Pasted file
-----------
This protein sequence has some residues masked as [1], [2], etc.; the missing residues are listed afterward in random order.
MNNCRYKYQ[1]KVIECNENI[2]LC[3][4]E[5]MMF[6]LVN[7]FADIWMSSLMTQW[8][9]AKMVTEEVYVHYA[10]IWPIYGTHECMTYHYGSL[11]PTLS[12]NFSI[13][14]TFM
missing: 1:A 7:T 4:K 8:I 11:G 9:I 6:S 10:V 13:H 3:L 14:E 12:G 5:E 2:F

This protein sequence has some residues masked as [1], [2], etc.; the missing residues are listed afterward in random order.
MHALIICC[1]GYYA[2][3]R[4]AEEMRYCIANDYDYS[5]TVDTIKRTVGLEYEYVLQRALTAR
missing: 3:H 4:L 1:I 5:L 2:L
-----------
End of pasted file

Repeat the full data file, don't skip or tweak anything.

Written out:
This protein sequence has some residues masked as [1], [2], etc.; the missing residues are listed afterward in random order.
MNNCRYKYQ[1]KVIECNENI[2]LC[3][4]E[5]MMF[6]LVN[7]FADIWMSSLMTQW[8][9]AKMVTEEVYVHYA[10]IWPIYGTHECMTYHYGSL[11]PTLS[12]NFSI[13][14]TFM
missing: 1:A 7:T 4:K 8:I 11:G 9:I 6:S 10:V 13:H 3:L 14:E 12:G 5:E 2:F

This protein sequence has some residues masked as [1], [2], etc.; the missing residues are listed afterward in random order.
MHALIICC[1]GYYA[2][3]R[4]AEEMRYCIANDYDYS[5]TVDTIKRTVGLEYEYVLQRALTAR
missing: 3:H 4:L 1:I 5:L 2:L